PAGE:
My mountain boy husband and I took an uncharacteristic hike in the mountains Tuesday. (Actually, he invites me to go with him every chance he gets, I just can't always go with him: clothes to fold, meals to make, books to write, symphonies to compose, War and Peace to read.....you get the idea.) Anyhoo, I had no more excuses.......I mean it sounded fun to take a little hike on a beautiful spring day. So away we went.
The day started like any other school day. Hectic. It usually begins with a cup of coffee and gains frantic momentum in the ensuing 2 hours until I screech to a screaming stop into the school parking lot; kids and dog hanging out of each suburban window.
But this day, after dropping the kids off, my ever adventurous spouse and I ventured off into the wild. After a 1 1/2 hour drive, we stepped out of the SUV into a place that doesn't see humanity very often. It's wonderful and a little eerie to listen to the buzz of silence after the long drone of the truck motor. (I like calling the suburban a truck. It makes me feel kind of tough.)
We pulled our YakTrax over our hiking boots and slopped up the trail, working our way toward what we thought might be a nice view of the western slopes of Glacier National Park. The snow was mostly melted where we were walking, but every now and then, I'd let my guard down and the ice would surprise me with a slip and I'd give an awkward jerk to right myself before falling on my pride. (I read a farming article one time where the author called those feet-up-in-the-air falls "Charlie Chaplin's". Perfect visual description of most of my falls.)
Now, before I go further, I have to explain a little about my spouse. My mountain boy husband never stops or backs down from a goal...... or hike.... until he has accomplished his mission. He has dragged, I mean, lead me, on some great adventures. Sometimes, during the midst of the quest, I have found myself grumbling and snorting about our direction. But I have always, I mean always been glad we made the journey. One time, before we were married, he took me for a "walk" that encompassed forging a small but raging river, the river bank itself and a steep, impressive, little hill in Oklahoma. I should have known then that I was in for big ride. But I was in love; am in love, and that's what you do when you are in love: forge the waters. And sometimes grumble and snort.
Back to Tuesday. We found that the trail did indeed bring us to this amazing precipice that jutted over the wide expanse of the Flathead River and gave us snowy views into Glacier National Park. I could hear the river broiling below and the breezes tickling the leaves of the trees above us. It was magical. Until, my husband says "why don't we go down to the river to explore?" I just stood still with my eyes closed, my hands in my pockets, smelling the woods and feeling the gusts blowing up the valley; pretending I didn't just hear what I thought I'd heard. He nudged me with his elbow and asked again, "wanna go down and check out the river?" This time I opened my eyes and looked incredulously in the direction he was indicating. I actually had to squint to see where he was pointing. It was a long way. He thought we could save some time by going right over the edge and carefully picking our way down the mountain to the river. I closed my eyes again so he wouldn't see them bulging. (Maybe if I ignore him, this mean man will go away.) I offered to back track around over the trail we'd just come and meet him at the rivers edge but only because I didn't want to slow him down. I was trying to be thoughtful. No. We'd only brought one canister of bear spray and it had been really warm and maybe the bears and other carnivores were moving around the forest and we'd probably better stay together. Dang it.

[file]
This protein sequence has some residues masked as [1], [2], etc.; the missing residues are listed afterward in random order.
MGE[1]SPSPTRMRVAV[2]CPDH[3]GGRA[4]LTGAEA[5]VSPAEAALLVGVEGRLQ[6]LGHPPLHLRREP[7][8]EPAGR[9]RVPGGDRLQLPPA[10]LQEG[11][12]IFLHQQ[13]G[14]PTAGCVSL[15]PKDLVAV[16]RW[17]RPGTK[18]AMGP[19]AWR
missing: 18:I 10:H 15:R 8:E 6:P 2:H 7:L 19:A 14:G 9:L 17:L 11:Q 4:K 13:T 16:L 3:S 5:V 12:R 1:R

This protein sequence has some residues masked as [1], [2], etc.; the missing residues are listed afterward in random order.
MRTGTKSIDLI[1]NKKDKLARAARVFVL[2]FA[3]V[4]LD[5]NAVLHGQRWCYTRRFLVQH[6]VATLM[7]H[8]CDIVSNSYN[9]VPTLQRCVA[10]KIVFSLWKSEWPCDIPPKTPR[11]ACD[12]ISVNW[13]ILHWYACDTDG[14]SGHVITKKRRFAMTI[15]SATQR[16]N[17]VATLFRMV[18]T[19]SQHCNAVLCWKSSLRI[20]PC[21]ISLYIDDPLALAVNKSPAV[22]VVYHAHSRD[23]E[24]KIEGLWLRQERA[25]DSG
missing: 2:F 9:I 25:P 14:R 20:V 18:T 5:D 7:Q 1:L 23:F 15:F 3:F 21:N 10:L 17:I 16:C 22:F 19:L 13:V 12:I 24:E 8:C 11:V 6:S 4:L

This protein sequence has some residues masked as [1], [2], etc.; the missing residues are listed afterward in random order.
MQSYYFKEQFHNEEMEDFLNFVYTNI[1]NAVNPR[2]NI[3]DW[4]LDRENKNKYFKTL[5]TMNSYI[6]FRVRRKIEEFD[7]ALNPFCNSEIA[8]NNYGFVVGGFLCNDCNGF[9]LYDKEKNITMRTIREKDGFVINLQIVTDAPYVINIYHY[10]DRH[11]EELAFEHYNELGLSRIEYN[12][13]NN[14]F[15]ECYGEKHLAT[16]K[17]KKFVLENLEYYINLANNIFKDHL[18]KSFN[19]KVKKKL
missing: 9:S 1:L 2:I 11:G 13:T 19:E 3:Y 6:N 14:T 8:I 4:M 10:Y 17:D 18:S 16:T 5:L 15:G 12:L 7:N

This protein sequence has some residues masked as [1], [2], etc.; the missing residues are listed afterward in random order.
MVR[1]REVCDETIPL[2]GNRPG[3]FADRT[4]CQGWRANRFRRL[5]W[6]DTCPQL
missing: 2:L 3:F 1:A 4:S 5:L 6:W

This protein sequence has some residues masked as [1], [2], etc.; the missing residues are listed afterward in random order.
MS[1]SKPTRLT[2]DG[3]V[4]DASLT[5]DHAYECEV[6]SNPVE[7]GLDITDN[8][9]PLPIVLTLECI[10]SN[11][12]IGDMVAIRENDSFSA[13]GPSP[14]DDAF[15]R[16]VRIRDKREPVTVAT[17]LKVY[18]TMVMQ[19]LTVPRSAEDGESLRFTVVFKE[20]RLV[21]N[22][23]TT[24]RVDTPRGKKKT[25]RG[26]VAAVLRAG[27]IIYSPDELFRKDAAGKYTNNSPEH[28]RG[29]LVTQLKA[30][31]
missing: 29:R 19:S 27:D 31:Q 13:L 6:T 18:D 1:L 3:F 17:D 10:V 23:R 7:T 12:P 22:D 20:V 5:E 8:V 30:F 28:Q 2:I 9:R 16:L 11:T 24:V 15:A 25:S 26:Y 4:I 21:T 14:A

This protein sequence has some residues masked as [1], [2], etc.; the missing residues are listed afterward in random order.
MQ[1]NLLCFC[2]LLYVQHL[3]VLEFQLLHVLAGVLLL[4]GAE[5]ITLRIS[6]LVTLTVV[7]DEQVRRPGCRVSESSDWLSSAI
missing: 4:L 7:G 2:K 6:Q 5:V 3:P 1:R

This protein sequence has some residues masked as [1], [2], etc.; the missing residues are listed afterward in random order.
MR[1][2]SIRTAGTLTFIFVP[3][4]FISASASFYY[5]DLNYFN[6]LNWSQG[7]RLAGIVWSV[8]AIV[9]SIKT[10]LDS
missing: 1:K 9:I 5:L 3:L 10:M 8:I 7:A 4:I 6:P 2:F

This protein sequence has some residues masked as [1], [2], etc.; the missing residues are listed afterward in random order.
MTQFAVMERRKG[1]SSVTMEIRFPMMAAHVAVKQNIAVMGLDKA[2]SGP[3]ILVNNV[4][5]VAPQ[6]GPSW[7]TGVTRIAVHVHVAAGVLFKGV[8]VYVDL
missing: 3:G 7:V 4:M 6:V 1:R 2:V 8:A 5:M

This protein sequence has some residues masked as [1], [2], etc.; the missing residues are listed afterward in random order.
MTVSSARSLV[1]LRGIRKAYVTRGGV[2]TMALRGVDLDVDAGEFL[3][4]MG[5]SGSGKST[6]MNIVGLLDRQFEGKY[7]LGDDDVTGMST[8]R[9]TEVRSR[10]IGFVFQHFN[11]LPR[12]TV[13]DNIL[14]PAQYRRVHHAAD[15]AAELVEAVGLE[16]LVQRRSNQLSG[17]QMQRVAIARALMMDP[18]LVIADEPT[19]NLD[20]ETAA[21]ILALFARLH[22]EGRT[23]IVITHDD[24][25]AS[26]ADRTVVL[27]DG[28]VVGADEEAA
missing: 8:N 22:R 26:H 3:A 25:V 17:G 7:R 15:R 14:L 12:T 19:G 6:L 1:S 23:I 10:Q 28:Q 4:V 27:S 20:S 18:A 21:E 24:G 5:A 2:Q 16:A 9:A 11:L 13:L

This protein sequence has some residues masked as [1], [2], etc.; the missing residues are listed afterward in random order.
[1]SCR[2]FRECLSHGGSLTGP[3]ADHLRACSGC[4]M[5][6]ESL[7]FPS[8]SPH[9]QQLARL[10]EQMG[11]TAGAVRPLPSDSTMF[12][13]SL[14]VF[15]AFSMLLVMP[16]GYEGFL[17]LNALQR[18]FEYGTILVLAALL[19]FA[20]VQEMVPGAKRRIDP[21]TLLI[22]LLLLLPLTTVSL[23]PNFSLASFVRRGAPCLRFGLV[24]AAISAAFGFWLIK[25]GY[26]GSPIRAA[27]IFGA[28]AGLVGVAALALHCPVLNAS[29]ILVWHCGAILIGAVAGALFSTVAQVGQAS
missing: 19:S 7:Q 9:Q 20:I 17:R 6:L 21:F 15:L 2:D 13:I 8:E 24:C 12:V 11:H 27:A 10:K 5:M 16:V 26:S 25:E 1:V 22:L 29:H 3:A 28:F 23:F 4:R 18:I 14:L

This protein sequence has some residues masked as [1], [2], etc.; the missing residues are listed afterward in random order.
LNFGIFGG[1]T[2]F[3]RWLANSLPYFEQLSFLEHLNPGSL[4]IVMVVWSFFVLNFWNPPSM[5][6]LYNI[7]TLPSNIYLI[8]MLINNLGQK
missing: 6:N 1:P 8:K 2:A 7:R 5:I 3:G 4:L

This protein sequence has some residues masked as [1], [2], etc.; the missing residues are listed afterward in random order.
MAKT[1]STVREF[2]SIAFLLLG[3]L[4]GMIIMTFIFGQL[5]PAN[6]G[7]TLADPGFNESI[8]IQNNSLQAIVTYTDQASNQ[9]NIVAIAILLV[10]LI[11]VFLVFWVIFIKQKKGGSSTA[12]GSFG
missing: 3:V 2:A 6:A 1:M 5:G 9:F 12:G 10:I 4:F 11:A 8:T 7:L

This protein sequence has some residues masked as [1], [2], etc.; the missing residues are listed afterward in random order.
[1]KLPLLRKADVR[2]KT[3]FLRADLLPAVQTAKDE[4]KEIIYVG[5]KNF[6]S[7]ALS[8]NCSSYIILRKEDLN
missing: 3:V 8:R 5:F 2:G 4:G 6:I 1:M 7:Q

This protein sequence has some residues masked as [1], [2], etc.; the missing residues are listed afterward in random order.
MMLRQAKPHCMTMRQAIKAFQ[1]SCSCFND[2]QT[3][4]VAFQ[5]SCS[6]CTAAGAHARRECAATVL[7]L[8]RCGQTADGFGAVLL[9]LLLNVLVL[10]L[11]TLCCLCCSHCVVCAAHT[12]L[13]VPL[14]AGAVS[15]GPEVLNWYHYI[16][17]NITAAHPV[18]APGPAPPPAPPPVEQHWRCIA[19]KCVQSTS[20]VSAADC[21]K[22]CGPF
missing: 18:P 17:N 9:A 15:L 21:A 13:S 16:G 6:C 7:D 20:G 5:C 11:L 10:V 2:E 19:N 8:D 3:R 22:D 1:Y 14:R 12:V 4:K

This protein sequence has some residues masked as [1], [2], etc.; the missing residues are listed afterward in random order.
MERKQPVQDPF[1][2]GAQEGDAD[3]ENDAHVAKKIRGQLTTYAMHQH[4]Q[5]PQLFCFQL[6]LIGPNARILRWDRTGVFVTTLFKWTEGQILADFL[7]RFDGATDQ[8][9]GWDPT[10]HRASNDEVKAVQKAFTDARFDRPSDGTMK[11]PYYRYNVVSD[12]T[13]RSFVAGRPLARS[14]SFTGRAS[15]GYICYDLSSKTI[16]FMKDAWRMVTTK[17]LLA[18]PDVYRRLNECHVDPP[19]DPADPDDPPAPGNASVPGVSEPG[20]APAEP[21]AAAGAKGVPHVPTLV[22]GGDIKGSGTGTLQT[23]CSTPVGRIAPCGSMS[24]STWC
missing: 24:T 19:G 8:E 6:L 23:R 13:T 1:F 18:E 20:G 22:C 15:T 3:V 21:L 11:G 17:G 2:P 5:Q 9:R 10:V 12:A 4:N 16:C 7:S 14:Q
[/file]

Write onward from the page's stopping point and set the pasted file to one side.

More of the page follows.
So down the cliff we ventured.
My mountain boy went first to pick out the best way to skid down the trail with all our parts intact. We slid over icy soil camouflaged as safe steps. There were rocks that I thought might act as stairs but instead betrayed me by catapulting my body several feet before I could catch myself. Small pine saplings bent under my death grip as I lowered myself down the mountain. I encouraged my husband to go way down further ahead of me in case I lost my grip and took us both out in a great tumble. He thought I was being funny, having a good time, laughing in the delight of the adventure. I was, in reality, being very afraid, joking in the face of terror, giggling in almost hysteria. I made the trip mostly on my fanny. My big, fat, wet fanny.
After days of slipping and falling we made it to the forest floor. Compared to the trip down the mountain, post-holing over the field through the snow to the water was nothing. My legs were trembling with fatigue by the time we got to the rivers edge. But the view was breathtaking. This time we were looking up at the snowy peaks with the wild, north fork of the Flathead licking at our boots. I sucked in my breath with the beauty. How could I deny this great adventure? He was right again. It was worth every step.
After we'd had our fill of marvelling at the western slopes, and my watch was reminding me we had responsibilities shaped like kids waiting for us after school, my mountain boy took pity on me and lead me up the other trail out; the long, wide, gently sloping, road back to the truck. We contently walked hand in hand up the road most travelled, contemplating our day out loud to each other ........ until I slipped on the ice and did a "Charlie Chaplin" ......almost took him down, too. Tell me again, why did we go this way?